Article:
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NavidZ Sep 7, 2016

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How about this? Now I added an explicit node at the end of the section explaining both scenarios.

<li>Otherwise, set the target to the object returned by normal hit test mechanisms (out of scope for this specification).</li>
</ul>

<p>If this is a <code>pointerdown</code> event, the associated device is a direct manipulation device and the target is an <code>Element</code>, then <a href="setting-pointer-capture">set pointer capture</a> for this <code>pointerId</code> to the target element as described in <a>implicit pointer capture</a>.

<p>Fire the event to the determined target.

<div class="note">Using the <a>pointer capture target override</a> as the target instead of the normal hit-test result may fire some boundary events. This is the same as the pointer leaving its previous target and entering this new capturing target and if they are different targets boundary events should be dispatched first. When the capture is released the same scenario may happen as the pointer is leaving the capturing node and entering the hit-test target.</div>

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RByers Sep 7, 2016

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This is a little hand-wavy (it's non-normative text but it describes behavior that isn't captured by the normative spec text outside of notes). As you know I'm OK with being a little imprecise (as least for now) as long as we have tests that validate the intended precise behavior.

One simple way to improve this may be to change the sections that describe the boundary events. They currently say "when a pointing device is moved into the hit test boundaries of ..." etc. If instead they said something like "when the target for the events for a given pointerId changes to ...". I.e. boundary events are generated as a result of changes in event targets within a per-pointer event stream, not as a result of movement around "hit-test boundaries". Alternately in the section on pointer capture you could just say that capture modifies the (unspecified) hit-test algorithm so that all other references to hit-testing in the spec use the pointer capture target override.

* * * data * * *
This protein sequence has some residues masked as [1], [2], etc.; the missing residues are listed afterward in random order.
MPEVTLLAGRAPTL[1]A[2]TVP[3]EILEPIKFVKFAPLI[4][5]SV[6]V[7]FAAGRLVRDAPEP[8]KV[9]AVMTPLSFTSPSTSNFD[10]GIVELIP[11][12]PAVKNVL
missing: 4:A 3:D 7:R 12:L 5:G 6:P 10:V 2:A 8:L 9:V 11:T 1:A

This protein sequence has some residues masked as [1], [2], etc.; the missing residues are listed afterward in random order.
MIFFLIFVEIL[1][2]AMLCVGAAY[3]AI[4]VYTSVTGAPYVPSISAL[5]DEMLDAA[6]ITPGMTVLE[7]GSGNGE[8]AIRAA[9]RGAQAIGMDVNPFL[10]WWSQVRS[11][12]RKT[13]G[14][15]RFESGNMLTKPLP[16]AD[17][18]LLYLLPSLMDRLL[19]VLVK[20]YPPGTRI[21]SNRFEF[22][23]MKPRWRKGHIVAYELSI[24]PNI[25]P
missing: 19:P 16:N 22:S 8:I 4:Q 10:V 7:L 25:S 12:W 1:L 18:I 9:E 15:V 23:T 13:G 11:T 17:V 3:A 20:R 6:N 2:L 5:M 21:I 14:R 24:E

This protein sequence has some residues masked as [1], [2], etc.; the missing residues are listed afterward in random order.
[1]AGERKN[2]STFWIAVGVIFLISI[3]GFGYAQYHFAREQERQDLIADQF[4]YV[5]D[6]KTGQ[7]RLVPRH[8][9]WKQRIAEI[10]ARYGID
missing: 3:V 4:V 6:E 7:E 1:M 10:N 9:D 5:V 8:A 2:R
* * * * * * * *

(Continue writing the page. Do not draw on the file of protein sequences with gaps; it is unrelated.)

Even better, this could be encoded precisely in the firing algorithm (eg. by defining a "last target per pointer" map). But that's probably a fair bit more work. Maybe file a spec bug for that to explore in detail later?

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commented Sep 7, 2016

Seems like we're just focused on details. Since this is on a branch already, should we merge this PR as-is and then continue to iterate on details in a subsequent (less urgent) PR?

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commented Sep 7, 2016

I agree that the only remaining piece here is defining the modified triggering of boundary events. I think Rick's idea that boundary events triggers "when the target ... for a given pointerId changes..." is the cleanest solution. IMO all we need after that is to clarify the non-normative note added in this patch with an example capture/release from outside the hittest element.

LGTM on hashing out the details through future PRs.

@RByers RByers merged commit 0d2febe into w3c:reduce-hit-tests Sep 8, 2016

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commented Sep 8, 2016

Ok, merged. Let's keep iterating though.